Having spent too much time in from of a laptop crunching incubation data this weekend, I decided it was time to finally plant the crocuses my girlfriend bought about two weeks ago; since that time they have languished in the shade of the kitchen, next to the pot they were destined for. Apart from the break from the computer screen, this spot of pseudo-gardening added a new species to my (new) garden list.
Within twenty minutes of being in their new home, feeling the winter’s sun on their petals, they had opened up. Within 30 minutes the flowers had visitors. Up to five hoverflies at a time aligned themselves on the open blooms. I’d like to say I could have told you what they were but my insect ID is just a little better than my botanical skills – and those are lacking. Photos were taken and sent to my friend and colleague Andrew Lucas (@AndrewLucas103) who knows a lot about Hoverflies!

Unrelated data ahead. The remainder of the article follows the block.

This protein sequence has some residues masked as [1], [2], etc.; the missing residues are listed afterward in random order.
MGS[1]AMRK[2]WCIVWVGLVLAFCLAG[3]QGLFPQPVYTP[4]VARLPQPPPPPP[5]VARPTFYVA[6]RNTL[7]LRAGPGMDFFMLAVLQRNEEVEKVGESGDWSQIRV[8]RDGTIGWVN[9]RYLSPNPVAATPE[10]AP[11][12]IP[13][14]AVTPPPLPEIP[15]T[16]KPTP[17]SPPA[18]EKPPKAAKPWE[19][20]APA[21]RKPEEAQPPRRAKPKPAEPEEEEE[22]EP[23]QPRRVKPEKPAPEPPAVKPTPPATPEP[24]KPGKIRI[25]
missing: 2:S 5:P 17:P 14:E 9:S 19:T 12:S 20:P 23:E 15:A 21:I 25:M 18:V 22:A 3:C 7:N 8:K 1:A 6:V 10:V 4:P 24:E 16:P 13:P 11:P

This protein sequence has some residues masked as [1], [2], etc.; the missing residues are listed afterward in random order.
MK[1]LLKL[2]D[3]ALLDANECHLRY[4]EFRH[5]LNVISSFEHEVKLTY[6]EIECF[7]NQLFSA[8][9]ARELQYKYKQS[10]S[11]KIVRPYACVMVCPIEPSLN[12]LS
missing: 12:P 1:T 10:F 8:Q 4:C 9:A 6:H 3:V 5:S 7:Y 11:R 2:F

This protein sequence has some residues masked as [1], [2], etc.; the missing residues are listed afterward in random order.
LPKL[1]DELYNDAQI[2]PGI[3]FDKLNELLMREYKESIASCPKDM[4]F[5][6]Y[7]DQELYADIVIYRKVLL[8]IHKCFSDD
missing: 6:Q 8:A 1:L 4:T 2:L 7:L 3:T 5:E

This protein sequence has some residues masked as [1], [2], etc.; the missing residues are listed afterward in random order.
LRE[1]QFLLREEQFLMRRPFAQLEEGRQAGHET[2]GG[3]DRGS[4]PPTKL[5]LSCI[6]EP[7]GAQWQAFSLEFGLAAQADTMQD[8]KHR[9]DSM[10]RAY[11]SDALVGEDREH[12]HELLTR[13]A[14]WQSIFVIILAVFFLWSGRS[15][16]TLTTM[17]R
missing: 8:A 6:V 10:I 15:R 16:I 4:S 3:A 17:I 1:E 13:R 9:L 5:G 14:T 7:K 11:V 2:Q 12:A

The visitors were Episyrphus balteatus or the Marmalade Fly – what a wonderful common name! It’s probably the UK’s most common species of hoverfly. Adults can be found all year round so no wonder they found the flowers so quickly. It’s more common in the summer though when numbers can be bolstered by migrants from the continent. As its larvae eat aphids, the marmalade fly should be welcomed by gardeners.
I’ve not come across Episyrphus balteatus before so am pleased to have seen it, especially on a frosty February weekend. It’s a beautiful hoverfly and hopefully one of many more to come.